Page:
U.S. officials expect Afghan President Hamid Karzai to concede on Tuesday that he fell short of the 50 percent vote share in August's election that he needed to win outright, but it was unclear Monday whether that would lead quickly to a runoff election with his nearest challenger, a U.S. government official said.
Karzai could opt to embrace a runoff, which Secretary of State Hillary Rodham Clinton said Monday was logistically feasible within weeks, or he could attempt to negotiate a power-sharing arrangement with former Foreign Minister Abdullah Abdullah, who finished second in the August balloting, The Associated Press reports.
For the Obama administration, the decision prolongs an already lengthy election process that has left them with a variety of options, none of them ideal.
There is a growing debate within the administration and among Western allies about whether to urge Mr. Karzai and Mr. Abdullah to try to form a power-sharing or unity government in lieu of a runoff, administration officials said.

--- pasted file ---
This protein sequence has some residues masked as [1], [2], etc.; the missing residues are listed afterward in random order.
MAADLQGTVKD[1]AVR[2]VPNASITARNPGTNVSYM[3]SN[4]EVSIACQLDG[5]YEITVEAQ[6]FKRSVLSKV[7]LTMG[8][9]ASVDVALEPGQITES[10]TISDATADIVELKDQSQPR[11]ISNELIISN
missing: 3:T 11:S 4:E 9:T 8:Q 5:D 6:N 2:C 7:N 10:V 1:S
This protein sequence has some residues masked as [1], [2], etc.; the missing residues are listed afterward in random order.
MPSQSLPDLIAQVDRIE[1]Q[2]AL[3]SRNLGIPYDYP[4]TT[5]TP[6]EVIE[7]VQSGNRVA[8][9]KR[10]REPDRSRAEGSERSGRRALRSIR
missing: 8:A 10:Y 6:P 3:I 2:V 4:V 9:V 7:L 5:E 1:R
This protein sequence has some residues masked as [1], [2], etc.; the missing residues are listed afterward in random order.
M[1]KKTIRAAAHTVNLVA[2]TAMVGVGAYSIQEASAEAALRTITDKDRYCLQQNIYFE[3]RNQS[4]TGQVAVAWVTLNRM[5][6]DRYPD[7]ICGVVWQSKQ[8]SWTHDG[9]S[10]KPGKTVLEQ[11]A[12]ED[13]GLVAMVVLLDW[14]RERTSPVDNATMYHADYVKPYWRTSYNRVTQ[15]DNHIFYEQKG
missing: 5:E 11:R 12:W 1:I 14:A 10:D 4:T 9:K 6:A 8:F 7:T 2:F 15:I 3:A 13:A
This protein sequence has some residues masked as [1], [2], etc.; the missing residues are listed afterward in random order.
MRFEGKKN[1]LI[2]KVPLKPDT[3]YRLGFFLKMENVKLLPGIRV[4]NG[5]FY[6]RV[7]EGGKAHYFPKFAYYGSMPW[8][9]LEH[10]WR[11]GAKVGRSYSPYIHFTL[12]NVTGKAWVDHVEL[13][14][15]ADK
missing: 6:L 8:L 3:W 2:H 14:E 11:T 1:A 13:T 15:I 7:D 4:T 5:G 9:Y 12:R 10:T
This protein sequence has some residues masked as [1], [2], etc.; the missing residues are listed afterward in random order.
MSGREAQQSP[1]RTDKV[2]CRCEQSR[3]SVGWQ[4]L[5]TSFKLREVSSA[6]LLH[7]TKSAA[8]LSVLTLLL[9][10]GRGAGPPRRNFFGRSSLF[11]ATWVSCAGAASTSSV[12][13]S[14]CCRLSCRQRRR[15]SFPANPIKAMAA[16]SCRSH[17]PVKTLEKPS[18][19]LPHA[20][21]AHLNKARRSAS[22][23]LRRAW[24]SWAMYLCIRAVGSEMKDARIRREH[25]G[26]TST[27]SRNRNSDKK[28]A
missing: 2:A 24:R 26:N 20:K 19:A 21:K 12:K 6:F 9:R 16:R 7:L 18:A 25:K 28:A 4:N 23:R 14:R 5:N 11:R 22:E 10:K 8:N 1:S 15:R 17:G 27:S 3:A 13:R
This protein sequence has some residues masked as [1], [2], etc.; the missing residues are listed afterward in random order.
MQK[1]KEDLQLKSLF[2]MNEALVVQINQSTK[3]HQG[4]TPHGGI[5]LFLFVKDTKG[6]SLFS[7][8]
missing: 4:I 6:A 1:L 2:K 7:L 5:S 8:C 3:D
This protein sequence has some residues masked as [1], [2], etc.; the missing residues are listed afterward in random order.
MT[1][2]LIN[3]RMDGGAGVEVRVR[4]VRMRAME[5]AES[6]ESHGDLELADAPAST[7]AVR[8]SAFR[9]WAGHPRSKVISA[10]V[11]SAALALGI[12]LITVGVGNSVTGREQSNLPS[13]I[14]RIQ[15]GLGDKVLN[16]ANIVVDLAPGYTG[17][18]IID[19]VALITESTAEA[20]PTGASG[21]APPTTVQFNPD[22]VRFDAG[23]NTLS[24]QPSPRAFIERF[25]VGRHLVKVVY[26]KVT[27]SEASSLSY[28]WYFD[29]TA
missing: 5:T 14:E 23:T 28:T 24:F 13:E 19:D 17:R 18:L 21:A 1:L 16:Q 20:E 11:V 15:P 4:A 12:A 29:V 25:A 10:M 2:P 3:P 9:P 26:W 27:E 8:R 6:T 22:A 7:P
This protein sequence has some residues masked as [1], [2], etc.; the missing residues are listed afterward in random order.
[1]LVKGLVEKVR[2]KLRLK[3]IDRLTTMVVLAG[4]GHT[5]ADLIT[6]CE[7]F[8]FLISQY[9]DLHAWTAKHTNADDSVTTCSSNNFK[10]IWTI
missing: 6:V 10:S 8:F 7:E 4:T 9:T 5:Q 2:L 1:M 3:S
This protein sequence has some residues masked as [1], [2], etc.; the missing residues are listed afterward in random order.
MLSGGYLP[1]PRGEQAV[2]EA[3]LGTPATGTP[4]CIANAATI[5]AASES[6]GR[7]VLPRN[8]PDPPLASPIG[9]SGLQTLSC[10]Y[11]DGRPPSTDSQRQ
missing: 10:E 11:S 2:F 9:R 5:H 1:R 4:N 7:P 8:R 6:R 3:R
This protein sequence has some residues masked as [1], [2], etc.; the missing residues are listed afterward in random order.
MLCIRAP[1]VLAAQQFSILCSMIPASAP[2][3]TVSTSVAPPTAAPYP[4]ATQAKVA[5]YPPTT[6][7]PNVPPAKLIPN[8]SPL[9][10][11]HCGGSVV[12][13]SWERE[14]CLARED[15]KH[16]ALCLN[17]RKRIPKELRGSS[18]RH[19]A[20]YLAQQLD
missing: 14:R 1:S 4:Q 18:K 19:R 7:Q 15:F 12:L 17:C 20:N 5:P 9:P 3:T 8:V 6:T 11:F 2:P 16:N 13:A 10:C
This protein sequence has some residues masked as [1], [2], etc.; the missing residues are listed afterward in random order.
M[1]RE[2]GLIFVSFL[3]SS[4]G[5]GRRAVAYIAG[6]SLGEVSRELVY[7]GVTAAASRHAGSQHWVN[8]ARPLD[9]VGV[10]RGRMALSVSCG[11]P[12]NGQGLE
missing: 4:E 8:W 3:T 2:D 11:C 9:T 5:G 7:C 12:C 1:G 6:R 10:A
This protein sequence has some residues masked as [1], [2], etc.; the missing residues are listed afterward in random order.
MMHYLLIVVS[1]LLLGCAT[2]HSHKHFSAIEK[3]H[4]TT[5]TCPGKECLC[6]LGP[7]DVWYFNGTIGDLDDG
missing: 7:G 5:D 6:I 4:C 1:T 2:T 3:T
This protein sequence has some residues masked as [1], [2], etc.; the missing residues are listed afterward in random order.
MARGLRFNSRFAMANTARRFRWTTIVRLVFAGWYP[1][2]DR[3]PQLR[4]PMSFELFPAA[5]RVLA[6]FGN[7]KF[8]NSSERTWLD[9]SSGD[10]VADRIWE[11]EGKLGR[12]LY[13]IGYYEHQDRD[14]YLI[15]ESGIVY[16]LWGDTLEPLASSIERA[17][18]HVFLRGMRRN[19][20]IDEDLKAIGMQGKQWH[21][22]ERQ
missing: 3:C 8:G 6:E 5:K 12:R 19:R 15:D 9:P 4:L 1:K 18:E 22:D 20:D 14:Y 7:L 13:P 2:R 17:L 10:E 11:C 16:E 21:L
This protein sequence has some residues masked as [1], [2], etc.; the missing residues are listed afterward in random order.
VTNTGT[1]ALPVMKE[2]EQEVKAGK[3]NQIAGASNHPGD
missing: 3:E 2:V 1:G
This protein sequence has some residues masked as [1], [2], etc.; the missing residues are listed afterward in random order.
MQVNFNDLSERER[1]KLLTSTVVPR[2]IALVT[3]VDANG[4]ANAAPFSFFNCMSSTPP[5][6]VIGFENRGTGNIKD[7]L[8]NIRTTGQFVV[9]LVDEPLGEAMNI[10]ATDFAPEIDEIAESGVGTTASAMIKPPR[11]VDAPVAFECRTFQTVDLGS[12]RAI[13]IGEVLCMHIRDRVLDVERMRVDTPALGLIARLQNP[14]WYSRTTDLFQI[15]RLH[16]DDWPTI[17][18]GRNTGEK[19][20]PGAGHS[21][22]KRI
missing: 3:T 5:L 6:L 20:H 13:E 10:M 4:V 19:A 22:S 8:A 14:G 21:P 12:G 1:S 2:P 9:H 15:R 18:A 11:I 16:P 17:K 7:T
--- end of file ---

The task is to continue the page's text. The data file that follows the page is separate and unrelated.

But that prospect, too, is fraught with tension, since the two men have been fierce rivals during the presidential campaign and its long aftermath.
A second senior administration official said some American diplomats and allies were pressing for a negotiated settlement, but were trying not to be too involved for fear of looking as though they were interfering.
"If you jam it, it has no legitimacy and you’re further behind,” the official said. So instead, the administration is "creating conditions" so that the Afghans come to see a negotiated deal as in their own interests. "If they want an election, an election it will be,” the official said, New York Times informs.
US Secretary of State, Hillary Clinton says she is encouraged at the direction of events. "I am very hopeful that we will see a resolution in line with the constitutional order in the next several days."
The UN-backed watchdog, the ECC has invalidated thousands of votes for the president from August’s poll, reducing Karzai’s share to 48 per cent – below the 50 % threshold required for an outright win.
As yet Afghanistan’s Independent Election Commission is still to accept the findings, Euronews informs.
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